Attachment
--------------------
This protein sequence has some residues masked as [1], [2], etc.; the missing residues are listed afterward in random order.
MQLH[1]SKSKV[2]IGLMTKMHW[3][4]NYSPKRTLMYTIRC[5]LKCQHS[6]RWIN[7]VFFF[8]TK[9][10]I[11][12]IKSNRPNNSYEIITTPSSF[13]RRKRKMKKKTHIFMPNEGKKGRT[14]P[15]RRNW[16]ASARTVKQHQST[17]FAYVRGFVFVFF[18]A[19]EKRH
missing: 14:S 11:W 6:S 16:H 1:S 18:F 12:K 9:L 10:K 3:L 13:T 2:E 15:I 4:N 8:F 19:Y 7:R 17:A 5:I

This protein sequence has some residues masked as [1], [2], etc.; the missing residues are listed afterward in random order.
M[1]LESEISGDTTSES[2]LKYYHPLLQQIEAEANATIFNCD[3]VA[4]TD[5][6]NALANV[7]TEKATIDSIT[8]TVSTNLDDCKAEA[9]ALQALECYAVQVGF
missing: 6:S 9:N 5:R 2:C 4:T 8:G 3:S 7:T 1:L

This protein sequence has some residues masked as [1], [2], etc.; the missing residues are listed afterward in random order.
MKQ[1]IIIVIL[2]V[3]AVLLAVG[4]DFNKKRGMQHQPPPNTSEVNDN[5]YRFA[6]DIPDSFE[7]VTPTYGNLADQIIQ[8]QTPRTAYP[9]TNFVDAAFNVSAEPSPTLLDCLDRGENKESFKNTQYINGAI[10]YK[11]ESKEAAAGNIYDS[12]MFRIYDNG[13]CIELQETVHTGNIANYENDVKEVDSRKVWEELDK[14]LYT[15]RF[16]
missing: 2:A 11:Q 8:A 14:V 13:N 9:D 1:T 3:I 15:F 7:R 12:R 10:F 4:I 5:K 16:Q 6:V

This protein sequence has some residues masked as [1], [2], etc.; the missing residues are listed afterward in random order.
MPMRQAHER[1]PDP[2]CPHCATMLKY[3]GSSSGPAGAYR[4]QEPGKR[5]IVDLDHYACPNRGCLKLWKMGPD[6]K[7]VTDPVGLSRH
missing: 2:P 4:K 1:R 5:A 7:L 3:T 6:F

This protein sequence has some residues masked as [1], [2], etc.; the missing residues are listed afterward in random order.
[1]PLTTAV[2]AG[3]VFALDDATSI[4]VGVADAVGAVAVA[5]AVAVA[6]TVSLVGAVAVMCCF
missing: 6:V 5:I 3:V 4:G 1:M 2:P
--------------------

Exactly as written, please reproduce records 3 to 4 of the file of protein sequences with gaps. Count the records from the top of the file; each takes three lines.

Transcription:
This protein sequence has some residues masked as [1], [2], etc.; the missing residues are listed afterward in random order.
MKQ[1]IIIVIL[2]V[3]AVLLAVG[4]DFNKKRGMQHQPPPNTSEVNDN[5]YRFA[6]DIPDSFE[7]VTPTYGNLADQIIQ[8]QTPRTAYP[9]TNFVDAAFNVSAEPSPTLLDCLDRGENKESFKNTQYINGAI[10]YK[11]ESKEAAAGNIYDS[12]MFRIYDNG[13]CIELQETVHTGNIANYENDVKEVDSRKVWEELDK[14]LYT[15]RF[16]
missing: 2:A 11:Q 8:A 14:V 13:N 9:D 1:T 3:I 15:F 7:R 12:R 10:F 4:I 5:K 16:Q 6:V

This protein sequence has some residues masked as [1], [2], etc.; the missing residues are listed afterward in random order.
MPMRQAHER[1]PDP[2]CPHCATMLKY[3]GSSSGPAGAYR[4]QEPGKR[5]IVDLDHYACPNRGCLKLWKMGPD[6]K[7]VTDPVGLSRH
missing: 2:P 4:K 1:R 5:A 7:L 3:T 6:F